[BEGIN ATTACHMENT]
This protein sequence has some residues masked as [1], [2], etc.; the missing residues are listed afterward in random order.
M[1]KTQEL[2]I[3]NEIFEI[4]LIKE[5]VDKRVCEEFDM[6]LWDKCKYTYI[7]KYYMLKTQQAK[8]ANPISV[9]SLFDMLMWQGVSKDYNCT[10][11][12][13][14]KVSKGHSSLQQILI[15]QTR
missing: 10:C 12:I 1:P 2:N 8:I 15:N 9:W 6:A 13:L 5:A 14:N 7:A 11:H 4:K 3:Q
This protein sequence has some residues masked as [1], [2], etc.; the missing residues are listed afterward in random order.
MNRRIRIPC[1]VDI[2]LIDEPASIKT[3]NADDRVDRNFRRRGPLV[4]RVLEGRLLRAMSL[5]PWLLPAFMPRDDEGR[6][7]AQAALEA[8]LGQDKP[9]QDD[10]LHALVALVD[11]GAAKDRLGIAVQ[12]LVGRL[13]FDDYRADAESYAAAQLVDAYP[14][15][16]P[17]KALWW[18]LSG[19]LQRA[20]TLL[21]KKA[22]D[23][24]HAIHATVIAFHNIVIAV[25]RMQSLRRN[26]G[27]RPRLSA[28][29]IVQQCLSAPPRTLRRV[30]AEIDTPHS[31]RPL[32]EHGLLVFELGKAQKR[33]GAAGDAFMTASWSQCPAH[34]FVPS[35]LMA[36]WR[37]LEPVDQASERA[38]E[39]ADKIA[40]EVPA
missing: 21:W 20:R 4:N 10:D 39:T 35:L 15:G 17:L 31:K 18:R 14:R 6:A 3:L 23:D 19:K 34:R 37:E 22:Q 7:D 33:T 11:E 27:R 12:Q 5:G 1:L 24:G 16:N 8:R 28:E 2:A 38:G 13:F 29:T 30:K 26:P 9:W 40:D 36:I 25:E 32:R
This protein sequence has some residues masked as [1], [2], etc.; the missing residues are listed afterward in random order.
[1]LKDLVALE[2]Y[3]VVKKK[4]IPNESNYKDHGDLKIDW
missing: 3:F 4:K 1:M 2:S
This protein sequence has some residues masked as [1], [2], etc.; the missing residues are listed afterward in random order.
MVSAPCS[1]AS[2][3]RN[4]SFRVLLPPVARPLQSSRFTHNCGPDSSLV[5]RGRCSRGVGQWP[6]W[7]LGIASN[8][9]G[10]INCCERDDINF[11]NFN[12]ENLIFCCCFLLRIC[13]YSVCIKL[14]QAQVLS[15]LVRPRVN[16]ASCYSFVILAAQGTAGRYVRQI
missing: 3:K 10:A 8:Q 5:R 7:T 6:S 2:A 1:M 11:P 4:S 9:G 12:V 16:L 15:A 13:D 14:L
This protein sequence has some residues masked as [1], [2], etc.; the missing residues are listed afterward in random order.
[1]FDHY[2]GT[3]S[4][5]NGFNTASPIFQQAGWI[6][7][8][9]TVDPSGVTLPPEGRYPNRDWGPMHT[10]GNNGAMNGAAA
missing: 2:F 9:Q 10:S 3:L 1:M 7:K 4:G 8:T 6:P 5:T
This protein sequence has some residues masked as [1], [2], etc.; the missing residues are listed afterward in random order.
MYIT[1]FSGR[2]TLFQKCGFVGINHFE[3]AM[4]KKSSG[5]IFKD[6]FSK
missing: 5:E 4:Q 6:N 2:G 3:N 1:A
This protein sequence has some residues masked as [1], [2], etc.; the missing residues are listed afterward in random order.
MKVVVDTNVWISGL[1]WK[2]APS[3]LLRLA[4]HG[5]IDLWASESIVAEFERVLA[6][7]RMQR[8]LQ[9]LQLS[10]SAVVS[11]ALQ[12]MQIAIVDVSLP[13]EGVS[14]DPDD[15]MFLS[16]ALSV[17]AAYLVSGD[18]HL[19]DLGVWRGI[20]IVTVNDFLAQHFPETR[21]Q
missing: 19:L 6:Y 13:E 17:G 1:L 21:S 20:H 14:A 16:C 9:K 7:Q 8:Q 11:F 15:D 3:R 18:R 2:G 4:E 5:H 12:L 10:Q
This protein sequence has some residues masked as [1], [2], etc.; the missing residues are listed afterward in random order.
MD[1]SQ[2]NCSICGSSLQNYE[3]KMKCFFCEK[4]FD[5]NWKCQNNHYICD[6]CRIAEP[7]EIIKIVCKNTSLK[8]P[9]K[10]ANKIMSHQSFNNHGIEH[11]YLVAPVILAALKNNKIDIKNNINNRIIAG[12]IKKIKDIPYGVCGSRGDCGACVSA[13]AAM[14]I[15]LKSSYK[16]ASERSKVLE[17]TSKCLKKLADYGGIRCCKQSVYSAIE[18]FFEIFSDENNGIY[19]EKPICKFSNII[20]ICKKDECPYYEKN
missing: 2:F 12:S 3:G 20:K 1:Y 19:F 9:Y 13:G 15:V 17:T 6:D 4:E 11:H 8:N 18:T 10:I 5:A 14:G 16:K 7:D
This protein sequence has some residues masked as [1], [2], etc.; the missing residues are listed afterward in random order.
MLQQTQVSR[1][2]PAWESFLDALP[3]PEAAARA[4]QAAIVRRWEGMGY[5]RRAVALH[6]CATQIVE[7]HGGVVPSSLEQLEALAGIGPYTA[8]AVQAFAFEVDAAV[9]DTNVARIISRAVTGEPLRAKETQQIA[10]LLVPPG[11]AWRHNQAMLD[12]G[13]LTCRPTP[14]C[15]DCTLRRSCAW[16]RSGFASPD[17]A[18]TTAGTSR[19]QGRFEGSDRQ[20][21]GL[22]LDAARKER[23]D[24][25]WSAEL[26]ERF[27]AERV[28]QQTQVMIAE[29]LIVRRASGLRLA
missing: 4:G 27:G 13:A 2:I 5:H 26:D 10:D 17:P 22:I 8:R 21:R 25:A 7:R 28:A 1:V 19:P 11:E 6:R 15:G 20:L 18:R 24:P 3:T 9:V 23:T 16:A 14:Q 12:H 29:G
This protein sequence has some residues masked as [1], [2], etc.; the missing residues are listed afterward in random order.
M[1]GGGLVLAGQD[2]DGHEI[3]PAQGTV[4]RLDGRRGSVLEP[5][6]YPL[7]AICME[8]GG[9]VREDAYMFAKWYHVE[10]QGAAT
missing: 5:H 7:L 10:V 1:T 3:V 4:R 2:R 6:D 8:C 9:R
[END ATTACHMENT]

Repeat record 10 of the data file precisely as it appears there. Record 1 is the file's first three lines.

This protein sequence has some residues masked as [1], [2], etc.; the missing residues are listed afterward in random order.
M[1]GGGLVLAGQD[2]DGHEI[3]PAQGTV[4]RLDGRRGSVLEP[5][6]YPL[7]AICME[8]GG[9]VREDAYMFAKWYHVE[10]QGAAT
missing: 5:H 7:L 10:V 1:T 3:V 4:R 2:R 6:D 8:C 9:R